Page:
Complaints often focus on our “don’t wants”:
- “I don’t want to drink or do drugs, but it’s too hard to get clean.”
- “I want to lose weight, but I don’t want to diet.”
- “I want to quit smoking, but I’m under too much stress to give it up now.”
- “I want to be married, but don’t want to change anything in my current lifestyle.”
- “I want to graduate from college, but don’t really want to do the work involved.”
- “I want my house to be in order, but I don’t want to clean up after myself.”
I am recalling a dynamic that occurs here in the East Coast region of the United States each winter. As temperatures often plunge below zero and many feet of snow accumulate, folks understandably complain about delays and power outages. Those complaints didn’t stop the snow or the temperatures from falling, nor did they make us any warmer. On the flip side, each summer, people focus on the scorching sun and torrential rain. The truth is, the weather is the weather.
Many people take to social media to complain, knowing they’ll always find those who’ll carp along with them. But eventually complaining becomes ingrained and we see diminishing returns. There are certain things beyond our control, such as the weather, traffic and other people’s choices. What if we could change our focus to what’s working — or better yet, to what we can change?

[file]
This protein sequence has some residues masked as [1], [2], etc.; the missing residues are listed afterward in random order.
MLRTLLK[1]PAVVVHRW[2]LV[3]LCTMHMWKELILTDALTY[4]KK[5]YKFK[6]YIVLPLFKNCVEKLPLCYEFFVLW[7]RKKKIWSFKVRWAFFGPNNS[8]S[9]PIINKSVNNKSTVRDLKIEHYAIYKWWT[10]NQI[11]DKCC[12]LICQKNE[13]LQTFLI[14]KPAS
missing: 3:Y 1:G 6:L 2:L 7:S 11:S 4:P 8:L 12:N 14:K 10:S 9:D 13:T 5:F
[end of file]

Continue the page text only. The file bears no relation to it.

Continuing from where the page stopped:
Try these tips to help break the cycle of chronic complaining and retrain your brain:
- Focus on what you can control, such as attitude and actions.
- Evict the invaders in your head that make a mess of your mind.
- Give yourself a pity party pass. Take time to throw a mini-tantrum. When the “party” is over, leave.
- List what’s working in your life. Think of your home, family, friends, romantic relationships, work, creative outlets, health, spirituality, and community. Hold an attitude of gratitude.
- Make a positive change.
In 1981, I spent 10 days hiking, camping and cross-country skiing on an Outward-Bound course. An instructor taught us to be constructive instead of complaining. “If you’re cold, put on a layer of clothes,” he said. “If you’re hot, take off a layer of clothes. If your socks are wet, change them. Out here if your socks freeze, you’ll lose toes.” How often do we stay in “wet socks” when we could put on clean, dry ones?
Finally, remember these wise words from Anthony J. D’Angelo: “If you have time to whine and complain about something, then you have the time to do something about it.”
Weinstein, E. (2018). Are You Happy Being Miserable?. Psych Central. Retrieved on February 23, 2020, from https://psychcentral.com/blog/are-you-happy-being-miserable/